This is Biden's third presidential candidacy, and to put it mildly, the first two did not go well. In the 1988 race, the then-senator -- who was just 45 years old at the time -- was seen as a credible contender, but his campaign was derailed by a plagiarism controversy. Twenty years later, Biden tried again, only to garner 1% of the vote in the Iowa caucuses. In the wake of his fifth-place finish, he exited the stage.

What Biden didn't know at the time, of course, was that later in the year he'd join Barack Obama's national ticket, and he'd soon after become a popular and respected vice president.

All of which leads us to a dilemma of sorts: there are, in effect, two Joe Bidens.

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Rep. Hill: Where do we draw the line?

Rep. Hill: Where do we draw the line?

04/24/19 11:09PM

Rep. Katie Hill, Vice-chair of the Oversight Committee, talks to Rachel Maddow about Trump’s willingness to defy subpoenas and why she believes it is embarrassing and dangerous to our national security for him to continue to try and obstruct oversight at every turn. watch

Wednesday's Mini-Report, 4.24.19

04/24/19 05:30PM

Today's edition of quick hits:

* So much for transparency: "President Donald Trump on Wednesday excoriated Democrats for probing his finances and his administration and declared, 'We're fighting all the subpoenas.'"

* Maybe he didn't understand his legal briefing on the case: "President Donald Trump wrote online Wednesday that 'the American people deserve to know who is in this country,' breaking with the Justice Department in its defense of Commerce Secretary Wilbur Ross' efforts to place a citizenship question on next year's census questionnaire."

* Title X: "U.S. District Judge Michael J. McShane late Tuesday said he'll grant a preliminary injunction against new federal restrictions that bar taxpayer-funded family planning clinics from referring patients to abortion providers, calling the rule a 'ham-fisted approach to public health policy.'''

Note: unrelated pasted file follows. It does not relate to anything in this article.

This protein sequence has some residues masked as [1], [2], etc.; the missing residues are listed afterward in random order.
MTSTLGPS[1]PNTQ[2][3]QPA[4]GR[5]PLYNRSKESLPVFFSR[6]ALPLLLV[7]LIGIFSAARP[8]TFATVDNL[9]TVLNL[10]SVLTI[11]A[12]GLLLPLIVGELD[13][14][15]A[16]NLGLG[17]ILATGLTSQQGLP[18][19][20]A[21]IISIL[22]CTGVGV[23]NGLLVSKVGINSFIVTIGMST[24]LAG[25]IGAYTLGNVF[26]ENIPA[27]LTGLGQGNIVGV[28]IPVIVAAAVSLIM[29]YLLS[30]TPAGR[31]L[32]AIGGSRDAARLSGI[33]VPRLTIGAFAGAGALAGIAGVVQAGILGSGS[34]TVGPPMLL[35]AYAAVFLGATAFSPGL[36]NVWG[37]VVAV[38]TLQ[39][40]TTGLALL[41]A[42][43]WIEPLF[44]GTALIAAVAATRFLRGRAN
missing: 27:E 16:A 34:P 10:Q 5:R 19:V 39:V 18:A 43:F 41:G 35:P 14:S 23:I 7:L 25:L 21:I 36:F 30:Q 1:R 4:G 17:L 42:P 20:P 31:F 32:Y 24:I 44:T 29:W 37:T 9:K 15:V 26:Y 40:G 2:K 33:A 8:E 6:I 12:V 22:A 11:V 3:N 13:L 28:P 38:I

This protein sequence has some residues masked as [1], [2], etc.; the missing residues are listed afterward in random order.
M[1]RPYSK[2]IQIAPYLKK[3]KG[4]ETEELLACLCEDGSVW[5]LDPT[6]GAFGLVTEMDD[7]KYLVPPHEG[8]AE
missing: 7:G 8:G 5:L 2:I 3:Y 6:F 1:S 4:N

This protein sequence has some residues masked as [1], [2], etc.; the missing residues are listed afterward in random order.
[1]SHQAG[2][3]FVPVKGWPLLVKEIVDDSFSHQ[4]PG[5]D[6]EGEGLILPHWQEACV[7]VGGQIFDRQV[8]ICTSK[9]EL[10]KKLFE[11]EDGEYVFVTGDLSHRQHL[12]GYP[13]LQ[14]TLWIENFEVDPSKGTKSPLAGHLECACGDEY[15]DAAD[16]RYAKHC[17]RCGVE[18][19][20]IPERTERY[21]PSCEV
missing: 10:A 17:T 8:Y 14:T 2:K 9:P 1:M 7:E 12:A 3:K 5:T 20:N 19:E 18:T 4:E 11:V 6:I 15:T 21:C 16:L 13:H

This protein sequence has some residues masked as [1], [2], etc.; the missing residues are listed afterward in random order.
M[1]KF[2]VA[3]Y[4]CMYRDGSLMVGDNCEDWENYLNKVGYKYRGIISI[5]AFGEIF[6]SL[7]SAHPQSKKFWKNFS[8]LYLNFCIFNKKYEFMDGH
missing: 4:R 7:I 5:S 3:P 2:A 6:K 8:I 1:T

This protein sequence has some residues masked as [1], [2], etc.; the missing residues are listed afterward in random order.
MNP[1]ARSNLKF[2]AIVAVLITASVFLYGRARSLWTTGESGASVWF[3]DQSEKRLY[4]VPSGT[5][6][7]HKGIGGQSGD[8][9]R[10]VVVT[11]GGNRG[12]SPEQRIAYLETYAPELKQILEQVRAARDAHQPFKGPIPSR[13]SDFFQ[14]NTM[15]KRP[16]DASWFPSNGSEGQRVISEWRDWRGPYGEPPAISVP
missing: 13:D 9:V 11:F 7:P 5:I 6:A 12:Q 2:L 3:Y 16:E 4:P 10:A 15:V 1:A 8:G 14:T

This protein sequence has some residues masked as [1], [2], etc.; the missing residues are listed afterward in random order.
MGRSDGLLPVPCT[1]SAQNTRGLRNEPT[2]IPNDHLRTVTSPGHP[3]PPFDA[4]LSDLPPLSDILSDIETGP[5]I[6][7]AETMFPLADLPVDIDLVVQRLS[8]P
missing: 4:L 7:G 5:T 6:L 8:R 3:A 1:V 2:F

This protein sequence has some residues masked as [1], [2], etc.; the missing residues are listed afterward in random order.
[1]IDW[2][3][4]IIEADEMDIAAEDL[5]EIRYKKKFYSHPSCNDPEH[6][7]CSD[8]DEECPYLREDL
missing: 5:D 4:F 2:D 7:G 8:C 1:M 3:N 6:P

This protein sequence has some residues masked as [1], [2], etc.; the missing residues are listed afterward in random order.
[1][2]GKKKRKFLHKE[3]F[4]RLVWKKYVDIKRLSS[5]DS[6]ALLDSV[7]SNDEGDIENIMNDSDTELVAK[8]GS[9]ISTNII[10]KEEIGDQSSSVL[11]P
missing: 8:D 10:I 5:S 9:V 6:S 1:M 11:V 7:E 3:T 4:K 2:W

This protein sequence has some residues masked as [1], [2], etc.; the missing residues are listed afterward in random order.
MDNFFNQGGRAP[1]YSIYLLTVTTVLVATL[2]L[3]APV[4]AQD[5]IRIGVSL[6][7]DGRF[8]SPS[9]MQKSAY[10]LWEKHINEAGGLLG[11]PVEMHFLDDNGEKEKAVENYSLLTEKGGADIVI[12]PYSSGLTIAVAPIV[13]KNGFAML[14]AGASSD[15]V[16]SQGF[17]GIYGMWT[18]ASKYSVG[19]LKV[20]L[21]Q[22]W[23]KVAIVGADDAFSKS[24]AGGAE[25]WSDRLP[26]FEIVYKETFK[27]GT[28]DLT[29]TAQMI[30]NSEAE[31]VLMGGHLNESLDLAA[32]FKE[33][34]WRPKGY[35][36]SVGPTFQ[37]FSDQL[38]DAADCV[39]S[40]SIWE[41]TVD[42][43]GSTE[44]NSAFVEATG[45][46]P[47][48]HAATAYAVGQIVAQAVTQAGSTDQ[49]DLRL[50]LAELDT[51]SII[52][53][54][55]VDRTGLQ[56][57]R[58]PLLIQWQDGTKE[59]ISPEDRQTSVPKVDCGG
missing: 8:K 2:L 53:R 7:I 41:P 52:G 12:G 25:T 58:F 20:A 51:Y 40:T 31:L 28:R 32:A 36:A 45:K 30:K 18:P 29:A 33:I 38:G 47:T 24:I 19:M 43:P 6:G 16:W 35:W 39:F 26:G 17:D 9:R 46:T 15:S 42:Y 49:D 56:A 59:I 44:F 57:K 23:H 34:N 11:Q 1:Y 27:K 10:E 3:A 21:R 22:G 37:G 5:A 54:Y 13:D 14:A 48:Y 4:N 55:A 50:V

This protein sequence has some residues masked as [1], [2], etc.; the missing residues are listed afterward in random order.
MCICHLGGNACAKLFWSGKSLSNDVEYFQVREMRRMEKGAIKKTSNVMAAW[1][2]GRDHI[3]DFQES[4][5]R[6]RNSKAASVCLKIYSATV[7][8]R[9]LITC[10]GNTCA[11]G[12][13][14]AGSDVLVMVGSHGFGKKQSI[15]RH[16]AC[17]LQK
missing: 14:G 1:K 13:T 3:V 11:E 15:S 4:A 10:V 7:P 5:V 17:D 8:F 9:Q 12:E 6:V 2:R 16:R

* She's the one who wrote the "Time for some traffic problems in Fort Lee" email: "Bridget Anne Kelly, who continues to fight her conviction in the Bridgegate scandal before the U.S. Supreme Court, was re-sentenced Wednesday to 13 months in federal prison for her role in the ill-fated scheme of political retribution."

* Public health: "New cases of measles reported in New York, New Jersey and California bring the total number of infections in the U.S. to 671 so far in 2019, the most for a year since the disease was declared eliminated in 2000."

* Some encouraging economic news: "Purchases of new homes in the U.S. increased in March, driven by sales gains in most parts of the nation."

* The White House isn't helping: "A bipartisan group of senators is urging the Trump administration to drop a proposal under which federal job applicants would have to disclose whether they went through a criminal diversion program, a requirement that critics say would make it harder for those once charged to find work."

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Image: US-POLITICS-JUSTICE-TRUMP

Trump thinks the Supreme Court can save him from impeachment (it can't)

04/24/19 12:45PM

Now that he's placed two far-right jurists on the Supreme Court, Donald Trump seems convinced that the nation's highest bench will effectively serve as a rubber stamp, clearing the way for everything he wants.